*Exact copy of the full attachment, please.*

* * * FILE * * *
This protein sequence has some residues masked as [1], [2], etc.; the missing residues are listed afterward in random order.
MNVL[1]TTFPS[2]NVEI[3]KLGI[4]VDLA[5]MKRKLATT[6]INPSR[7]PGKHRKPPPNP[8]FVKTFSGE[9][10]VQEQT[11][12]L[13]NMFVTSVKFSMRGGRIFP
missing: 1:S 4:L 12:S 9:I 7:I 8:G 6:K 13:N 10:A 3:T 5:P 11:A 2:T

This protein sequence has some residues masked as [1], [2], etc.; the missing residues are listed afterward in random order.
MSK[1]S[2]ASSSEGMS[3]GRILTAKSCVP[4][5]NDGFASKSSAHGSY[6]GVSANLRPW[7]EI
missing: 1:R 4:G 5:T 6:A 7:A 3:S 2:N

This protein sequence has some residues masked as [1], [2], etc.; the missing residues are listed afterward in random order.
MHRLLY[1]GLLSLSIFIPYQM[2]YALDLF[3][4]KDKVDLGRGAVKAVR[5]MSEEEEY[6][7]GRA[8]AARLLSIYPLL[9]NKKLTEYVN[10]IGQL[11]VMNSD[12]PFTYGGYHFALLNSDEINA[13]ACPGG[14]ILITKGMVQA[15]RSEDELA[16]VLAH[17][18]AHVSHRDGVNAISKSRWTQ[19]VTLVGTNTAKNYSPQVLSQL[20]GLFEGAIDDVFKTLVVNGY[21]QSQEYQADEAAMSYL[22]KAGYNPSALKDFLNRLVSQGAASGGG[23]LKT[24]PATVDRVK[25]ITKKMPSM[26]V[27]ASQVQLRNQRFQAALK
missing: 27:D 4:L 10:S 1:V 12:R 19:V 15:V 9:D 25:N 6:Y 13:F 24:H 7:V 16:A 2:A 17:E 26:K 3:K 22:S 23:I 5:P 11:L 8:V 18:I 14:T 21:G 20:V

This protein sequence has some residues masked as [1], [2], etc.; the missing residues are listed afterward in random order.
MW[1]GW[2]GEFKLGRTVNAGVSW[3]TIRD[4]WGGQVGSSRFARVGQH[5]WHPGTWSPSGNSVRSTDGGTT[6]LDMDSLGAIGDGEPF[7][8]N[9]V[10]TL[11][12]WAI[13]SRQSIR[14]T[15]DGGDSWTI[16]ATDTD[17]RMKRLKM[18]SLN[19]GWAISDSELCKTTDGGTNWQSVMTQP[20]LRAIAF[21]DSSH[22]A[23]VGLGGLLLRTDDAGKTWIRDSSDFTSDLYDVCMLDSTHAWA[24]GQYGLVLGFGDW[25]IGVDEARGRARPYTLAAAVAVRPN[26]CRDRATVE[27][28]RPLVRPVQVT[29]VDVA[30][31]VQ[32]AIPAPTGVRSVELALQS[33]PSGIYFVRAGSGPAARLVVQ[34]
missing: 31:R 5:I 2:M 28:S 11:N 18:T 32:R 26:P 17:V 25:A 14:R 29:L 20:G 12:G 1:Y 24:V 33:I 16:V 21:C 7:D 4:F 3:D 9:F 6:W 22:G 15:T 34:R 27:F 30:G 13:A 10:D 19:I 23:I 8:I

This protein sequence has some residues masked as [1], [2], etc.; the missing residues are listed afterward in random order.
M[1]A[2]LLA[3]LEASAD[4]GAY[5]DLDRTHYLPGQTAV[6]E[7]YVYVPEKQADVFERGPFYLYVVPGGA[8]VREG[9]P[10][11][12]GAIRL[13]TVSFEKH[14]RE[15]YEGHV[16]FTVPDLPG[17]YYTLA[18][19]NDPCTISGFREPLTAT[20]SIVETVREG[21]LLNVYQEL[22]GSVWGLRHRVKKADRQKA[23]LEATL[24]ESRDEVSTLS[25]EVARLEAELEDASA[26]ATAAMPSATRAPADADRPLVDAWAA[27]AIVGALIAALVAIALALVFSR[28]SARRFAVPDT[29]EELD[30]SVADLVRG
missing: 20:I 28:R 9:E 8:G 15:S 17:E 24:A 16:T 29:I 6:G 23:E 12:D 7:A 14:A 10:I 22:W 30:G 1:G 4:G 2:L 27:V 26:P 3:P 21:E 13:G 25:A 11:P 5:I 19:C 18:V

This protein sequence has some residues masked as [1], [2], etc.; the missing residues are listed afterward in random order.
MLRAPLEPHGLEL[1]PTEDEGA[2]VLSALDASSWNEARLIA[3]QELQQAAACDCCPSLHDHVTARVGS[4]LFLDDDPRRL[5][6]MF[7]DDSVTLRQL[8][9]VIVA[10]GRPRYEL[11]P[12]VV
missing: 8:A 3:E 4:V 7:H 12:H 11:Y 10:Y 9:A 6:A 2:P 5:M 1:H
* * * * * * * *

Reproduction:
This protein sequence has some residues masked as [1], [2], etc.; the missing residues are listed afterward in random order.
MNVL[1]TTFPS[2]NVEI[3]KLGI[4]VDLA[5]MKRKLATT[6]INPSR[7]PGKHRKPPPNP[8]FVKTFSGE[9][10]VQEQT[11][12]L[13]NMFVTSVKFSMRGGRIFP
missing: 1:S 4:L 12:S 9:I 7:I 8:G 6:K 13:N 10:A 3:T 5:P 11:A 2:T

This protein sequence has some residues masked as [1], [2], etc.; the missing residues are listed afterward in random order.
MSK[1]S[2]ASSSEGMS[3]GRILTAKSCVP[4][5]NDGFASKSSAHGSY[6]GVSANLRPW[7]EI
missing: 1:R 4:G 5:T 6:A 7:A 3:S 2:N

This protein sequence has some residues masked as [1], [2], etc.; the missing residues are listed afterward in random order.
MHRLLY[1]GLLSLSIFIPYQM[2]YALDLF[3][4]KDKVDLGRGAVKAVR[5]MSEEEEY[6][7]GRA[8]AARLLSIYPLL[9]NKKLTEYVN[10]IGQL[11]VMNSD[12]PFTYGGYHFALLNSDEINA[13]ACPGG[14]ILITKGMVQA[15]RSEDELA[16]VLAH[17][18]AHVSHRDGVNAISKSRWTQ[19]VTLVGTNTAKNYSPQVLSQL[20]GLFEGAIDDVFKTLVVNGY[21]QSQEYQADEAAMSYL[22]KAGYNPSALKDFLNRLVSQGAASGGG[23]LKT[24]PATVDRVK[25]ITKKMPSM[26]V[27]ASQVQLRNQRFQAALK
missing: 27:D 4:L 10:S 1:V 12:R 19:V 15:V 9:D 25:N 6:Y 13:F 24:H 7:V 16:A 2:A 17:E 26:K 3:K 22:S 23:I 5:P 11:L 8:V 18:I 14:T 21:G 20:V

This protein sequence has some residues masked as [1], [2], etc.; the missing residues are listed afterward in random order.
MW[1]GW[2]GEFKLGRTVNAGVSW[3]TIRD[4]WGGQVGSSRFARVGQH[5]WHPGTWSPSGNSVRSTDGGTT[6]LDMDSLGAIGDGEPF[7][8]N[9]V[10]TL[11][12]WAI[13]SRQSIR[14]T[15]DGGDSWTI[16]ATDTD[17]RMKRLKM[18]SLN[19]GWAISDSELCKTTDGGTNWQSVMTQP[20]LRAIAF[21]DSSH[22]A[23]VGLGGLLLRTDDAGKTWIRDSSDFTSDLYDVCMLDSTHAWA[24]GQYGLVLGFGDW[25]IGVDEARGRARPYTLAAAVAVRPN[26]CRDRATVE[27][28]RPLVRPVQVT[29]VDVA[30][31]VQ[32]AIPAPTGVRSVELALQS[33]PSGIYFVRAGSGPAARLVVQ[34]
missing: 31:R 5:I 2:M 28:S 11:N 18:T 32:R 26:P 17:V 25:A 14:R 29:L 20:G 12:G 1:Y 24:V 33:I 16:V 21:C 7:D 4:F 3:D 9:F 6:W 22:G 15:T 34:R 27:F 30:G 13:A 10:D 19:I 23:I 8:I

This protein sequence has some residues masked as [1], [2], etc.; the missing residues are listed afterward in random order.
M[1]A[2]LLA[3]LEASAD[4]GAY[5]DLDRTHYLPGQTAV[6]E[7]YVYVPEKQADVFERGPFYLYVVPGGA[8]VREG[9]P[10][11][12]GAIRL[13]TVSFEKH[14]RE[15]YEGHV[16]FTVPDLPG[17]YYTLA[18][19]NDPCTISGFREPLTAT[20]SIVETVREG[21]LLNVYQEL[22]GSVWGLRHRVKKADRQKA[23]LEATL[24]ESRDEVSTLS[25]EVARLEAELEDASA[26]ATAAMPSATRAPADADRPLVDAWAA[27]AIVGALIAALVAIALALVFSR[28]SARRFAVPDT[29]EELD[30]SVADLVRG
missing: 20:I 28:R 9:E 8:G 15:S 17:E 24:A 16:T 29:I 6:G 23:E 12:D 7:A 14:A 10:I 22:W 30:G 1:G 4:G 2:L 27:V 26:P 3:P 21:E 13:G 25:A 11:P 5:I 19:C 18:V

This protein sequence has some residues masked as [1], [2], etc.; the missing residues are listed afterward in random order.
MLRAPLEPHGLEL[1]PTEDEGA[2]VLSALDASSWNEARLIA[3]QELQQAAACDCCPSLHDHVTARVGS[4]LFLDDDPRRL[5][6]MF[7]DDSVTLRQL[8][9]VIVA[10]GRPRYEL[11]P[12]VV
missing: 8:A 3:E 4:V 7:H 12:H 11:Y 10:Y 9:A 6:A 2:P 5:M 1:H